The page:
Royal descendants want Romanovs’ killer’s name erased from Moscow map
Representatives of the Russian Imperial House say that the renaming could be done on the anniversary of the killing, which happened in the early hours of July 17, 1918. The station in question is currently called Voikovskaya – After Pyotr Voikov who worked in the Bolshevik “Extraordinary Commission” security service and was in charge of first keeping the Romanovs under house arrest and later of their execution and body disposal. The Romanovs also want the city authorities to rename the whole Voikovsky district in Moscow for the same reasons.
The dynasty’s lawyer German Lukyanov told the Interfax news agency that the renaming should have happened a long time ago. “It is simply necessary to clear the Moscow city map of the name of someone who took part in repression and who organized the Tsar’s family killing.” He added that Voikov’s name was found under the order to issue 80 kilos of sulfuric acid used to dissolve the bodies of the last Russian Emperor, his wife and children and also some of their servants.
The lawyer said that a new name would restore historical justice. “The renaming would mean that Russia is a democratic state with no connections to the totalitarian past. Patriarch Alexy II [the late head of the Russian Orthodox Church] has said that the execution of the Tsar’s family was the beginning of repressions and the terrible terror unleashed against the whole population of Russia.”
A similar initiative has been prepared by municipal lawmakers of the Voikovskiy District. Aleksandr Zakondyrin suggested holding an online poll and choosing a new name for the area. The City Hall press service told the Kommersant newspaper that they have not yet received any suggestions regarding the renaming and such initiatives would be considered as soon as they arrive. At the same time, deputy Elena Shuvalova of the Moscow City Duma told reporters that many residents of the Voikovskiy District were against the renaming as it would require them to change their internal passports and other documents.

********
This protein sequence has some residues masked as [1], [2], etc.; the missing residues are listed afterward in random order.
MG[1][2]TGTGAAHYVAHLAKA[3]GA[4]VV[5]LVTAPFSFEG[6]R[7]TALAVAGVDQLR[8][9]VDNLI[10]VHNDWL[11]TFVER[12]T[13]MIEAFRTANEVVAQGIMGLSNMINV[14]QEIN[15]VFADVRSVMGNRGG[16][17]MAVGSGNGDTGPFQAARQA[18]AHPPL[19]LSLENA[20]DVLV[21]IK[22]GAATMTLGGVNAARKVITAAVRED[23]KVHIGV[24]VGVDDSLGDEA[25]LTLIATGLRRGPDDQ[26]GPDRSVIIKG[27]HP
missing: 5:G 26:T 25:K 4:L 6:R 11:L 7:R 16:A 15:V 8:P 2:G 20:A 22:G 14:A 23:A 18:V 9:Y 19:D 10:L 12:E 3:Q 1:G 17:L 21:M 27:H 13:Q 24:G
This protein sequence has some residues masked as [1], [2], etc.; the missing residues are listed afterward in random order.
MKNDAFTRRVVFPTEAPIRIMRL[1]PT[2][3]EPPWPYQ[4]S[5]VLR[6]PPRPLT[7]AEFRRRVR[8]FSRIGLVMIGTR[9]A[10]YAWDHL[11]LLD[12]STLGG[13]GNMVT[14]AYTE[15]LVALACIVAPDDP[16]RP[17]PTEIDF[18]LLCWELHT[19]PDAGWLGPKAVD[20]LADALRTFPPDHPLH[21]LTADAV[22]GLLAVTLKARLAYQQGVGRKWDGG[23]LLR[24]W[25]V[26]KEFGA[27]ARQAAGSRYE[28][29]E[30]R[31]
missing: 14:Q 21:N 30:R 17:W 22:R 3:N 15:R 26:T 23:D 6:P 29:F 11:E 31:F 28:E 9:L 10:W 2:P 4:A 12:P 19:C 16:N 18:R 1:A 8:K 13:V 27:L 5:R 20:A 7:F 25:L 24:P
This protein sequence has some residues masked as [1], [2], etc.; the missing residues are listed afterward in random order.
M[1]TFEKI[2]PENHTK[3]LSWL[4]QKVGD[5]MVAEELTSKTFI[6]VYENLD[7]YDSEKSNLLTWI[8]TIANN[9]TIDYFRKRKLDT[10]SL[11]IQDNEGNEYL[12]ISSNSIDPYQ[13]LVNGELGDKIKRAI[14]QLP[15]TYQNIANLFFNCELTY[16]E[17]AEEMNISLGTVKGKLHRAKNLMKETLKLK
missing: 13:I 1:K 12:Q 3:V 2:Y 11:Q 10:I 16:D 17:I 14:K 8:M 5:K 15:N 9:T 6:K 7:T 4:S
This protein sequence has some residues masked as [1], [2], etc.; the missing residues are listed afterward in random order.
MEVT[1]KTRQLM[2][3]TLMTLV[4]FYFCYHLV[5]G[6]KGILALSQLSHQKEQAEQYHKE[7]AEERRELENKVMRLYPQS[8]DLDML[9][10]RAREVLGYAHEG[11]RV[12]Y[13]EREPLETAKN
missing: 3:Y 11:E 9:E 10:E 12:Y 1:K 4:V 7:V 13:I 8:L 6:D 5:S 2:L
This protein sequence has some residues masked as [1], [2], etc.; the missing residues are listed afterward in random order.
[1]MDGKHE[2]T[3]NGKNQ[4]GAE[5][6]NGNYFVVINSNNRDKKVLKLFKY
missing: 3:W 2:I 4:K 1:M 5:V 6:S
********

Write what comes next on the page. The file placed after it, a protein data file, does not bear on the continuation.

Earlier this year Leningrad Region’s lawmaker Vladimir Petrov asked the leaders of the Romanov dynasty - Grand Duchess Maria Vladimirovna and Prince Dimitri Romanovich - to become symbols of national culture and maintaining traditions, like in many European nations that retained their monarchies to this day. The politician suggested that this move would help to smooth political controversies within Russia and help to restore the “spiritual power” of the nation. He said that if the Tsar’s descendants agree on his project the authorities could give them some guarantees and grant a residence in one of the palaces that belonged to them before the revolution.
The head of the Chancellery of the Russian Imperial House, Aleksandr Zakatov said that the Romanovs had no claims for property or political privileges and powers but would not mind if the imperial house becomes a historical institution and part of the national legacy.
An opinion poll conducted in 2013 in connection with the 400th anniversary of the Romanov royal house showed that 28 percent of Russian citizens would agree to be ruled by Tsars, but only 6 percent said that this modern monarch must be from the Romanov dynasty. About 13 percent hold that a contemporary Russian politician could become a new Tsar and suggested a nationwide referendum to decide on the candidate.
The majority of the people - 67 percent - said that Russia should leave the monarchy in the past and remain a democracy.